Tim and I just moved back to Nashville last week, and our bathroom mirror is a lot bigger than it was in our apartment in Illinois. The lighting is also better, well, let’s just say it’s brighter, and evidently this has had an effect on my mental well-being in the subsequent days after moving into our new place.
I wake up.
I walk to the bathroom and turn on the light.
And I stare.
I stare for an uncomfortably long time at the big mirror with the brighter lights and I realize things aren’t what they used to be.
I understand. I’m only 33. Beauty is not a number, nor is it even really what can be reflected in a mirror. But let’s take a moment and say this isn’t about beauty.
It’s about gravity and yes, those two hairs my friend Kat saw when she cut my hair really are grey, and why is there an eyebrow hair growing half an inch away from my eyebrow? When did that tooth shift over, and where did these valleys of lines under my eyes come from? And even though I pretty much have weighed the same over the last five years, why are certain things larger and certain things smaller and is that lotion really working?
It’s not that I’m freaked out necessarily, but if anything, these slight modifications in my appearance which seems to have happened quite literally overnight reinforce the fact that I am 33.
As we were unpacking boxes, I stumbled across an old Bible study I did when I was 21. It asked what limitations, if any, I felt were placed on me. “My age,” I wrote, knowing people just didn’t take 21 year olds seriously. And now I look back 12 years at my 21-year-old perfectly toned memory and I wish I could tell her just how much she could actually do and how much to savor every moment of being 21 (anti-gravity superpowers included).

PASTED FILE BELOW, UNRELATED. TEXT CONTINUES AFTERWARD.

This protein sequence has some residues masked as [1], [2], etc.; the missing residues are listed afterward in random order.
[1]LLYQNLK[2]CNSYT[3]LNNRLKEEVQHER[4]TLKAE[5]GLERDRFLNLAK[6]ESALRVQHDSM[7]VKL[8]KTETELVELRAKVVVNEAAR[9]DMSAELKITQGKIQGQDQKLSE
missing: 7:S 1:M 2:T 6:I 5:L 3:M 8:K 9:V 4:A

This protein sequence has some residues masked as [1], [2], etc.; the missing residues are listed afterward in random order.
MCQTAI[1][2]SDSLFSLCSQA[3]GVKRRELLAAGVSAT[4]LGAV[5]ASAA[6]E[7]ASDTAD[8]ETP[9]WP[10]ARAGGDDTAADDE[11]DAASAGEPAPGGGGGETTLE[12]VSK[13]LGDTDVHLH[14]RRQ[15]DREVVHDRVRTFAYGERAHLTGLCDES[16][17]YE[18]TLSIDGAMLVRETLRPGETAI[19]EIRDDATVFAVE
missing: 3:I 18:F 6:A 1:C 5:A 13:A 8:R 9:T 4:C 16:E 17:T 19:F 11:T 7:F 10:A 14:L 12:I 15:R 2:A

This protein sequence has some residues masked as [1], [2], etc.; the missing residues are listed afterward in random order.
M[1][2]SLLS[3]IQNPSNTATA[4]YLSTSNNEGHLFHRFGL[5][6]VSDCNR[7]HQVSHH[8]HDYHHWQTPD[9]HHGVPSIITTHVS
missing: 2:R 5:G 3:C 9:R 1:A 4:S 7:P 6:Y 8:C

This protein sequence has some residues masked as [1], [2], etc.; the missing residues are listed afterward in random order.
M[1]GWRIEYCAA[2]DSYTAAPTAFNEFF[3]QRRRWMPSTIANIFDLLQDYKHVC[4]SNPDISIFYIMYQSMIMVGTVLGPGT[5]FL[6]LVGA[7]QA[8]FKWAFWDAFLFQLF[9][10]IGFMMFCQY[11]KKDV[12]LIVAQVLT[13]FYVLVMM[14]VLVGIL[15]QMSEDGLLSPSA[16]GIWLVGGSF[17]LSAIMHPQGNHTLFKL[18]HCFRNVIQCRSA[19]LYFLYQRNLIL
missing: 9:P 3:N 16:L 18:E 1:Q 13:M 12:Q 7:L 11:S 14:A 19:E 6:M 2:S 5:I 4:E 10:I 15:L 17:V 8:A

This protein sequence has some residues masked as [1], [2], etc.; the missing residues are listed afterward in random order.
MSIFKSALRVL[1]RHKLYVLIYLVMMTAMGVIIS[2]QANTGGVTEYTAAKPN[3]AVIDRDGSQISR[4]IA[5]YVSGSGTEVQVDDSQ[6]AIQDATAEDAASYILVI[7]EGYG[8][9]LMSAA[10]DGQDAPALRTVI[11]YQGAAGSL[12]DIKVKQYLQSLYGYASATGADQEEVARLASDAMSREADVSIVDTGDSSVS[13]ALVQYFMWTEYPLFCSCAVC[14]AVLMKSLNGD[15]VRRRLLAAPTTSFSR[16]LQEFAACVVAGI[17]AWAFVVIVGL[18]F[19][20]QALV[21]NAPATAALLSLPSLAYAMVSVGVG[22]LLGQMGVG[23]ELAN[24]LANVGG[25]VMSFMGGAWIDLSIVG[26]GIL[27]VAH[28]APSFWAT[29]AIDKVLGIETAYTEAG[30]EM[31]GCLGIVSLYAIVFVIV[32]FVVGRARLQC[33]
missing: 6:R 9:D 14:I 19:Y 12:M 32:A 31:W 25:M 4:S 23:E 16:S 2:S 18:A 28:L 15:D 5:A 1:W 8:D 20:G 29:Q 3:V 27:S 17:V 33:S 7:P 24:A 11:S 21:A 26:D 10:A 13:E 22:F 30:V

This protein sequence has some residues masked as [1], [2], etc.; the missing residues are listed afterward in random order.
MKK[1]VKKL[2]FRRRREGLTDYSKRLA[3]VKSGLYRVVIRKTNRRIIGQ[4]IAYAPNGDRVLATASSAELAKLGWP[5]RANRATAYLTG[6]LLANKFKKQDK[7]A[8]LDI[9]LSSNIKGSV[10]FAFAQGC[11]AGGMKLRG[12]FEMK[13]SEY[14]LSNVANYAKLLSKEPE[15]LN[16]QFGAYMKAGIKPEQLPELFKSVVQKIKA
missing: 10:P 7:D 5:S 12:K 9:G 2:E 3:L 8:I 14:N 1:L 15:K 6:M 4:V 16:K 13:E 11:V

33 is not old, but it is different and being married to a 33 year old and doing things like “meeting with an attorney to discuss business taxes” and “getting my cholesterol checked” and “taking a lot of vitamins in the morning” are making me realize that yes, I am older. And I’ve been to enough Women of Faith events and heard Anita Renfroe enough times to have a biological road map created in my mind on where I can expect more things on my body to move to. When I was in my twenties I used to find her comments on growing older funny but now that I’m in my thirties I find them
And I’m getting off track again (it’s just that it really seemed to happen overnight so I’m still in a little bit of shock this morning) but it also helps me recognize no matter how many years I have left, if it’s 33 more or 66 more, I don’t want to look in a mirror and ever feel regret.
It’s okay if I feel fear, feel surprise, feel shock, feel horror, feel humor, yes. All of those things I accept (with only a little bit of bargaining with God).
But regret? Lord, help me. No. Please help me and my slowly declining estrogen make each day count for something beautiful and lovely for You.